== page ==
(May 12, 2022) –– Rise Vision has released a new case study of Weston School District, a small school district which serves three rural communities of Cazenovia, Hillpoint, and Lime Ridge, Weston and has a student population of 300 students. While Weston School District doesn’t face the problems a very large school does, it does face its own challenges.

Amanda Keller, who has been social media and public relations director at Weston for the past 4 years discussed the district’s challenges of its students across 12 years of compulsory education. Back in 2018, Weston struggled with keeping families updated with printed, physical newsletters.

‘It was frustrating to put so much time into communication we knew would be outdated before it reached our families and community,’ Keller continues. ‘It was also time-consuming to create bulletin boards that were very limited in how we could use them. These bulletin boards also had to be recreated often to keep the images current.’…Read More

School Superintendents of Alabama and Curriculum Associates Recognize Students and Educators with $12,000 in Scholarships

NORTH BILLERICA, Mass., May 11, 2022—Curriculum Associates recently sponsored the 2022 School Superintendents of Alabama (SSA) scholarship program to help recognize and support students and educators throughout the state. The 12 scholarship recipients—eight high school seniors who intend to pursue a degree in education from one of Alabama’s public colleges or universities as well as four educators who plan to pursue a degree in school administration from one of the state’s public colleges or universities—will each receive $1,000.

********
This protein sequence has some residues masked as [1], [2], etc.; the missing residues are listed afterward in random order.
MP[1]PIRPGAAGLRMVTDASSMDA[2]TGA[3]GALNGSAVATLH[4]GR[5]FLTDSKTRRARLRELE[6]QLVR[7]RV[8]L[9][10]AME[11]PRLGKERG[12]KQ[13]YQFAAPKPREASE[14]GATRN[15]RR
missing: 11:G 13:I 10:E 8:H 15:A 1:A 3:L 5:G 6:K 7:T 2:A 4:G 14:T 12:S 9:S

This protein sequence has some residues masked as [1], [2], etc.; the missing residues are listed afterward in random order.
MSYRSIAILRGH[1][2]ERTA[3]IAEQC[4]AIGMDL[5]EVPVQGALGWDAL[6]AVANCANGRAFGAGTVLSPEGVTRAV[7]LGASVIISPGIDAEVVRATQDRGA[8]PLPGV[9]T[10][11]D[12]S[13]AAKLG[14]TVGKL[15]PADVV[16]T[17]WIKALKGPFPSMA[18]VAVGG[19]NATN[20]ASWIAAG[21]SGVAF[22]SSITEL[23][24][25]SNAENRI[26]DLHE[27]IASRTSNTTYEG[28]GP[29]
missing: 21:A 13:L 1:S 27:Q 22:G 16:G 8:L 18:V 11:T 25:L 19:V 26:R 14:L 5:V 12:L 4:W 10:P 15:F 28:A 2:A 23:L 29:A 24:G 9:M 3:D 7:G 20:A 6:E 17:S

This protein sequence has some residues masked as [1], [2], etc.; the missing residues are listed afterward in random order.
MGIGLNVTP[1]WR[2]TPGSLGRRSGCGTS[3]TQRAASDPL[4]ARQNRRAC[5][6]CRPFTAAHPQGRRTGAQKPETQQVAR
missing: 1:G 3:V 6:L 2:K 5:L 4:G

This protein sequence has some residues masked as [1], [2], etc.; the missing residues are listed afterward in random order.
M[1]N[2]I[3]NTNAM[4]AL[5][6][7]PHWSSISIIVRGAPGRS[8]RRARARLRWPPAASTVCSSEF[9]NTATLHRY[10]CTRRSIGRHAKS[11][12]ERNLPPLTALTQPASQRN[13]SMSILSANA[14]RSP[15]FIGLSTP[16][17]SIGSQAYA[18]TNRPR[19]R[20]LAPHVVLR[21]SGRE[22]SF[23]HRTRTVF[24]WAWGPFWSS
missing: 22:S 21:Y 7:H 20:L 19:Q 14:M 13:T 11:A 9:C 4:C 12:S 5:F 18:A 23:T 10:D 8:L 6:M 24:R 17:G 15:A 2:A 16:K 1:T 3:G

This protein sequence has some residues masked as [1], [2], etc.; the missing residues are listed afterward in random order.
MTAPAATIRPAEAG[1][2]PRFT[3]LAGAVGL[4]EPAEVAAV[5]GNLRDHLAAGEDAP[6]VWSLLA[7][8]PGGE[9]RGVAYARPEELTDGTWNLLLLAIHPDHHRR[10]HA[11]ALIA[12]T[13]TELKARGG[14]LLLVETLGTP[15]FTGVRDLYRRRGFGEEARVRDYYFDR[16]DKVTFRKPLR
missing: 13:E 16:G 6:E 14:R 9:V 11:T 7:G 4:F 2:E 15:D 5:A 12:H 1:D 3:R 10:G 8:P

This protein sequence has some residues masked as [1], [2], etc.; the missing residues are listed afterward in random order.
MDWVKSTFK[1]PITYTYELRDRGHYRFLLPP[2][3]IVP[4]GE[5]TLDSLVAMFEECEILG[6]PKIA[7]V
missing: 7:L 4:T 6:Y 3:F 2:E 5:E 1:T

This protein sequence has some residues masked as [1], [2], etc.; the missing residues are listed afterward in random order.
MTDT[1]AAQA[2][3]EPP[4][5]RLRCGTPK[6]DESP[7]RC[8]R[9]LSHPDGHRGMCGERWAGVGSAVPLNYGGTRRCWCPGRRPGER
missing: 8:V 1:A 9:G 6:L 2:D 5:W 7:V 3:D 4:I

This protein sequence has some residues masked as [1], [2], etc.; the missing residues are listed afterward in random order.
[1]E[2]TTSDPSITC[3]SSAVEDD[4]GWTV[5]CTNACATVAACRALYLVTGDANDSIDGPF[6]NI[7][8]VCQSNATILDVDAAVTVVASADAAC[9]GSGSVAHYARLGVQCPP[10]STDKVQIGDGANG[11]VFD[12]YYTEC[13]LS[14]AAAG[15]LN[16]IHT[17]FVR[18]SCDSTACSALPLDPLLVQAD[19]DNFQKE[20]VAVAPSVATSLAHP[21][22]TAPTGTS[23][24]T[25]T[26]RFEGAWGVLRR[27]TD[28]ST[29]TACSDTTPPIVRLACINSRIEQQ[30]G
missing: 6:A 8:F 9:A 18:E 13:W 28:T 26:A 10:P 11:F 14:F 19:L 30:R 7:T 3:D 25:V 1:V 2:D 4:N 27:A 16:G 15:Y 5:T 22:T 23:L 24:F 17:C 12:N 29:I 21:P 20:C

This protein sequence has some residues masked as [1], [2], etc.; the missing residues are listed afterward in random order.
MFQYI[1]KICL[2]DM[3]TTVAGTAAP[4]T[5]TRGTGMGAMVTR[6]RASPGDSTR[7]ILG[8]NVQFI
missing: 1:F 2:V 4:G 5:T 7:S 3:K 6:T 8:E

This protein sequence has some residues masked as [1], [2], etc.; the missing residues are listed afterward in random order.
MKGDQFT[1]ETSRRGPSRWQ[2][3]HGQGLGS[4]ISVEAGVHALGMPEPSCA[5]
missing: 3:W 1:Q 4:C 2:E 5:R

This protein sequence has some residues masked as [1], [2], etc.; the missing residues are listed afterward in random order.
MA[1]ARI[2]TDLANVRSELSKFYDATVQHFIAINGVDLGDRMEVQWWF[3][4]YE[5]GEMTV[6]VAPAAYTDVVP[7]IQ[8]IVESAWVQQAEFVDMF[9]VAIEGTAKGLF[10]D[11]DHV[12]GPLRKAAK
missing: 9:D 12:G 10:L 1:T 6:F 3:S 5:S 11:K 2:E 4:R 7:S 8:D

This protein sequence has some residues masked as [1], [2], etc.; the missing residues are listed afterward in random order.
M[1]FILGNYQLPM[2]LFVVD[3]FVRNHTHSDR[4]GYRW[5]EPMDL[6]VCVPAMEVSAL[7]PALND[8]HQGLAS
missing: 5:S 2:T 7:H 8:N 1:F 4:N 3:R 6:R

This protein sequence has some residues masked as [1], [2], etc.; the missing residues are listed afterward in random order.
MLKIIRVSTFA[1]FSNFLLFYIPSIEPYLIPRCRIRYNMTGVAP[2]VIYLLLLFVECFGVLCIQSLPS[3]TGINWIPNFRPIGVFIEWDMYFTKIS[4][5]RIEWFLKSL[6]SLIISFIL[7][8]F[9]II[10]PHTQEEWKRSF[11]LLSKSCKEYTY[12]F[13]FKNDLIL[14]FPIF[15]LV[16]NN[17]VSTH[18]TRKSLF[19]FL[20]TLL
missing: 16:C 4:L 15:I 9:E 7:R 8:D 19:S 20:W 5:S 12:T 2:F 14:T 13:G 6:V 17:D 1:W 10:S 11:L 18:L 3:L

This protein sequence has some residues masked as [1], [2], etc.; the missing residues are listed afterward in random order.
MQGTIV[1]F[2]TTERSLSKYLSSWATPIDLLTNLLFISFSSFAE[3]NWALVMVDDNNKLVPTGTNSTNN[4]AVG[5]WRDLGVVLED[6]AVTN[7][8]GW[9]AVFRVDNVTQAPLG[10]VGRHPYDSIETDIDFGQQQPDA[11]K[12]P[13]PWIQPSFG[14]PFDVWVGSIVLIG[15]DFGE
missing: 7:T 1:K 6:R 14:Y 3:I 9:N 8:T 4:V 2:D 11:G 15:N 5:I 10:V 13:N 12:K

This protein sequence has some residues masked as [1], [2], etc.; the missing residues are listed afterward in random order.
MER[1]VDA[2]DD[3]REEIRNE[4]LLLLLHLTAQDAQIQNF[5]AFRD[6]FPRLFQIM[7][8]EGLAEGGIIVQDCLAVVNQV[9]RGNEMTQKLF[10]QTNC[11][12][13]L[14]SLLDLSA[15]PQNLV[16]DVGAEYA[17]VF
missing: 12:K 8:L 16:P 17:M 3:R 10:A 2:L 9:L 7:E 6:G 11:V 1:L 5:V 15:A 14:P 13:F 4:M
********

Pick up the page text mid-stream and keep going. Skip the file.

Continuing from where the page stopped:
“One of SSA’s top priorities is to promote high-quality public education throughout our state. This has become even more critical as we face a teacher shortage crisis not only in Alabama but across our nation,” said SSA Executive Director Ryan Hollingsworth. “It is our hope and belief that these scholarships will aid in the process of rebuilding our workforce by assisting these qualified students and educational leaders in achieving their career goals. These recipients have demonstrated a commitment to quality in our schools and we, alongside Curriculum Associates, are proud to be able to assist them as they pursue their degrees.”

Selected by superintendents who were chosen as district finalists for the SSA/Schneider Electric Superintendent of the Year Award, this year’s SSA Student Scholarship recipients are:…Read More